Then God said further to Moses, “The Lord God of your fathers, the God of Abraham, the God of Isaac, and the God of Jacob, hath sent me unto you.” He said, “This is my name forever, and this is my memorial unto all generations.” There is something striking about His identification as the God of Abraham, Isaac, and Jacob. There is no change. God’s eternal name, God’s unchanging purpose.

I keep thinking of the many religions in the world. They can’t all be right. They could all be wrong, and, indeed, they are. There is only one true God. He is the great I AM. This is the promise of the identification which God gave to Moses.

Go when God commands on the basis of the promise of deliverance, the promise of assurance, and the promise of identification. God has His man or woman for every situation. Are you His person for your situation? God calls His man and goes along with him. Do you know what it is to have God’s presence with you? God is the great Eternal One, never changing. Moses knew Him personally. Many others have known Him personally. Do you know Him personally? You can.

Thanks, J. Mark, for this teaching from Exodus, and thank you for joining us. It is a privilege to study God’s Word and grow in our understanding together. Now let’s take what we’ve heard and allow it to affect our lives. As James tells us, we are to be “doers of the word and not hearers only.” If we just hear the Word, it’s like seeing ourselves in a mirror, then going away, and forgetting what we just saw. Don’t let that happen; allow God’s Word to change you from the inside out.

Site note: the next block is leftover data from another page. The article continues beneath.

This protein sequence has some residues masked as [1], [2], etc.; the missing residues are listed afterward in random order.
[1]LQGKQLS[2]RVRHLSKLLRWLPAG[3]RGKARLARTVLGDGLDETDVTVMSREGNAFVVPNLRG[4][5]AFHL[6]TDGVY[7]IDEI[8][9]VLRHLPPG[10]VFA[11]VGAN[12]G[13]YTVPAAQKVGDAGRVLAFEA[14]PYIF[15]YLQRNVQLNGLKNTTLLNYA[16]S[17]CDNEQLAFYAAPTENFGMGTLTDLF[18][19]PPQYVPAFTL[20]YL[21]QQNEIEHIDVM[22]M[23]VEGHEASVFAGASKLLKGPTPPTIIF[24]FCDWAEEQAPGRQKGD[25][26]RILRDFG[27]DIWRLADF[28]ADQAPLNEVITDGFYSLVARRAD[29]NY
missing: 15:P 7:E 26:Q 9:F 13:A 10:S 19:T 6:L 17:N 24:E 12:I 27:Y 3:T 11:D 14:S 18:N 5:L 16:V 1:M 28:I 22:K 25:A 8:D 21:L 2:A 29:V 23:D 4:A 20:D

We bless you as you walk with Jesus and put His teaching into practice. If you have any questions or if you would like today’s teaching, please contact us, and ask for it by title or passage. We also have a study guide available designed to help you learn more from each of these lessons in Exodus. It is called the Hope Herald, and if you would like one, we would be happy to send one to you.  

Here are a few ways you can reach us. The quickest and easiest way is through email. Our email is [email protected]. If you don’t have email, you could send us a letter, send it to Hope for Today, Box 3, Breezewood, Pennsylvania 15533. Another way you can contact us is through our website. Our website is heraldsofhope.org. While you are there, please look on our website for this teaching and other similar teaching. There you will also find other resources available from Heralds of Hope. Again, the website is www.heraldsofhope.org.

We thank you again for joining us for today’s program. I encourage you to join us again next week as we continue our journey through Exodus. We look forward to being with you then and will leave you with this thought from II Thessalonians 3:16, “Now may the Lord of peace himself give you peace at all times in every way. The Lord be with you all.” 

This episode is an exposition of Exodus 3:7-15 by J. Otis Yoder, re-recorded by J. Mark Horst, with an opening and closing by Arlin Horst.